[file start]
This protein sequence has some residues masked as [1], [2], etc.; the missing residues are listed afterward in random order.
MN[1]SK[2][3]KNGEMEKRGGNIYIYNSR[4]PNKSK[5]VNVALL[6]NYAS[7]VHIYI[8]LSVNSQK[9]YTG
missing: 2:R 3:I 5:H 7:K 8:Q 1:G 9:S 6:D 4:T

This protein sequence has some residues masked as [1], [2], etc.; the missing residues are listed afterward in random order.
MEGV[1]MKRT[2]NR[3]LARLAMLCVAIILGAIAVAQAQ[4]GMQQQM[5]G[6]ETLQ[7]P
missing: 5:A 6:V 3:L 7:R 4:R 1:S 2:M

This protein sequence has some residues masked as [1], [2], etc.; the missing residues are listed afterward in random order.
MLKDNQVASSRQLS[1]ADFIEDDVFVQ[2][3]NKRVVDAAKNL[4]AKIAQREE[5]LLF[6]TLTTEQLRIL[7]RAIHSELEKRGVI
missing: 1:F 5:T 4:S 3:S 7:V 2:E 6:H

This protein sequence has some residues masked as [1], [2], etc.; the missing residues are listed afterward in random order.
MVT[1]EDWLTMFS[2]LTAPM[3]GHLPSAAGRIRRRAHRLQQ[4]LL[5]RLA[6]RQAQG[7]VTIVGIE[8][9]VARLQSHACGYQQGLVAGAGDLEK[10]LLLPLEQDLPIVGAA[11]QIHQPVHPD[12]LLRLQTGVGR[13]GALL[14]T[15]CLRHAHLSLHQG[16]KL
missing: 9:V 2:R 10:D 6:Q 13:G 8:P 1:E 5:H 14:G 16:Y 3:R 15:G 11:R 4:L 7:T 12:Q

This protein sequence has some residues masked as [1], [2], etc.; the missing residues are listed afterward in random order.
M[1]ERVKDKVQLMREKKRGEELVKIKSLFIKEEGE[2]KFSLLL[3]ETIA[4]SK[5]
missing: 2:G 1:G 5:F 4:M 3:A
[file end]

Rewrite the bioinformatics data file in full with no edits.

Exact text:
This protein sequence has some residues masked as [1], [2], etc.; the missing residues are listed afterward in random order.
MN[1]SK[2][3]KNGEMEKRGGNIYIYNSR[4]PNKSK[5]VNVALL[6]NYAS[7]VHIYI[8]LSVNSQK[9]YTG
missing: 2:R 3:I 5:H 7:K 8:Q 1:G 9:S 6:D 4:T

This protein sequence has some residues masked as [1], [2], etc.; the missing residues are listed afterward in random order.
MEGV[1]MKRT[2]NR[3]LARLAMLCVAIILGAIAVAQAQ[4]GMQQQM[5]G[6]ETLQ[7]P
missing: 5:A 6:V 3:L 7:R 4:R 1:S 2:M

This protein sequence has some residues masked as [1], [2], etc.; the missing residues are listed afterward in random order.
MLKDNQVASSRQLS[1]ADFIEDDVFVQ[2][3]NKRVVDAAKNL[4]AKIAQREE[5]LLF[6]TLTTEQLRIL[7]RAIHSELEKRGVI
missing: 1:F 5:T 4:S 3:S 7:V 2:E 6:H

This protein sequence has some residues masked as [1], [2], etc.; the missing residues are listed afterward in random order.
MVT[1]EDWLTMFS[2]LTAPM[3]GHLPSAAGRIRRRAHRLQQ[4]LL[5]RLA[6]RQAQG[7]VTIVGIE[8][9]VARLQSHACGYQQGLVAGAGDLEK[10]LLLPLEQDLPIVGAA[11]QIHQPVHPD[12]LLRLQTGVGR[13]GALL[14]T[15]CLRHAHLSLHQG[16]KL
missing: 9:V 2:R 10:D 6:Q 13:G 8:P 1:E 5:H 14:G 16:Y 3:R 15:G 11:R 4:L 7:T 12:Q

This protein sequence has some residues masked as [1], [2], etc.; the missing residues are listed afterward in random order.
M[1]ERVKDKVQLMREKKRGEELVKIKSLFIKEEGE[2]KFSLLL[3]ETIA[4]SK[5]
missing: 2:G 1:G 5:F 4:M 3:A